As a sharp Capitol Hill adviser described Clinton’s embarrassing outing on Sunday: “I’m sure that she has a sure fire containment strategy ready.” That, unfortunately, is where I suspect they are heading — having frittered a year away, whittled down sanctions, and disparaged any military option. After all, Clinton told us the nuclear threat from Iran really isn’t our primary consideration. We’ll see if Obama goes down in history as the president who allowed the revolutionary Islamic regime to go nuclear and who let the Iranian democracy movement die on the vine. Quite a legacy that would be.

As Rick notes, think-tank scholars, international diplomats, and ordinary people can all see that Iran engagement has been a bust. Just as Hillary Clinton was touting Iran engagement — despite its failure to unclench any fists – the Iranian mullahs were delivering another slap in the face of the Obami suitors:

Iranian President Mahmoud Ahmadinejad ordered his country’s atomic agency on Sunday to begin the production of higher enriched uranium, a move that’s likely to deepen international skepticism about the country’s real intentions on the crucial issue of enriched uranium.

While Clinton prattles on about an open door, and the Foggy Bottom spokesmen reference vague consequences to befall the Iranians if they don’t start demonstrating their desire to “join the community of nations” (or something like that), the resident grown-up in the Obama administration, Defense Secretary Robert Gates, was signaling that the jig is up for engagement. (“Speaking to reporters during a weeklong European tour, Mr. Gates said that ‘if the international community will stand together and bring pressure’ on Iran, ‘I believe there is still time for sanctions to work.’”) But even Gibbs is compelled to  parrot the Obama line that those crippling sanctions can’t be too crippling because the Iranian people might get mad at us. (Really, do supporters of the administration’s policy suppose that the democracy advocates marching and dying in the streets have not figured out the source of their oppression?)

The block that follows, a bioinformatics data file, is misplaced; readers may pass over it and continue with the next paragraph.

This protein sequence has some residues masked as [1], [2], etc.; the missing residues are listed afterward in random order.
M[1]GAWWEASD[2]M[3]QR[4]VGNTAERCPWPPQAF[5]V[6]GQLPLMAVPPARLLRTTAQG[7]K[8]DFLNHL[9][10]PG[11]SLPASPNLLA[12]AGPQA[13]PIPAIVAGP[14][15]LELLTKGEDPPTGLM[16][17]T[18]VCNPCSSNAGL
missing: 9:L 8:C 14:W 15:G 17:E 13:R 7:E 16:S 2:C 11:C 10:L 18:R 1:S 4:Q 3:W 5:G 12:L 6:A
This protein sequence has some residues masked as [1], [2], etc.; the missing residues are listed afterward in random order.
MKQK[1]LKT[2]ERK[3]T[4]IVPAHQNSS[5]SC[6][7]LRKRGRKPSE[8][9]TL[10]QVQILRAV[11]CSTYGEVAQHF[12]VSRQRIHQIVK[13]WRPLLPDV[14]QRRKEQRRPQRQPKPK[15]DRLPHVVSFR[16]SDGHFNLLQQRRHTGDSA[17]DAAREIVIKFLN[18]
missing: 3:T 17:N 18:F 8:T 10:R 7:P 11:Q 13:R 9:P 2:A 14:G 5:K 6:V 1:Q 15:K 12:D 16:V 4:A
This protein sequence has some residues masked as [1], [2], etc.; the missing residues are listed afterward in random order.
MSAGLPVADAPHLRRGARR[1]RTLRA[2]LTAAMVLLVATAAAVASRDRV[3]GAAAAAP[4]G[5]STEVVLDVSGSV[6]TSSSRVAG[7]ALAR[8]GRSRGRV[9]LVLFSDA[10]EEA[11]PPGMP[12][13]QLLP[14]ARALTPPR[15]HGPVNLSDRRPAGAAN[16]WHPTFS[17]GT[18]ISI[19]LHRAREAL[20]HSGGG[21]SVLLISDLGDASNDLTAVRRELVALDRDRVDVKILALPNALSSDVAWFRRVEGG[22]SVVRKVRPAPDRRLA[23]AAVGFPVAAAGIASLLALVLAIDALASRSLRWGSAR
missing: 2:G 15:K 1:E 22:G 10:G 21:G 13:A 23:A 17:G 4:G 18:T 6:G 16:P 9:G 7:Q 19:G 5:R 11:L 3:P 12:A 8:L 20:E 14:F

The latest development follows only a week after the Iranians were seen trying to lure us back to the bargaining table. Well, never mind that. Another week and another threat:

In what was interpreted to be a possible shift of policy on a major issue, Mr. Ahmadinejad said last week he was ready to export his country’s low-enriched uranium for higher enrichment abroad, saying Iran had “no problem” with the plan. Sunday’s comments, however, appeared to justify the skepticism with which his Tuesday’s comments were met by world leaders.

Mr. Salehi, the head of the Iranian atomic energy agency, later appeared to play down the significance of Mr. Ahmadinejad’s comments. He told the official IRNA news agency the president was giving a “preparedness order” so Iran would be ready to enrich its uranium if the exchange with the West fails to take place.

He said the higher enrichment would be carried out in facilities in the central Iranian town of Natanz.

It takes a lot of foot-dragging and indifference to all available evidence for the Obami to maintain their fixation on negotiation and to delay imposition of any serious sanctions that might impact the regime’s nuclear ambitions. You would think a full month after the self-imposed end-of-year deadline, which followed the self-imposed September deadline, the Obama team would finally get serious. But no.

As a sharp Capitol Hill adviser described Clinton’s embarrassing outing on Sunday: “I’m sure that she has a sure fire containment strategy ready.” That, unfortunately, is where I suspect they are heading — having frittered a year away, whittled down sanctions, and disparaged any military option. After all, Clinton told us the nuclear threat from Iran really isn’t our primary consideration. We’ll see if Obama goes down in history as the president who allowed the revolutionary Islamic regime to go nuclear and who let the Iranian democracy movement die on the vine. Quite a legacy that would be.

Read Less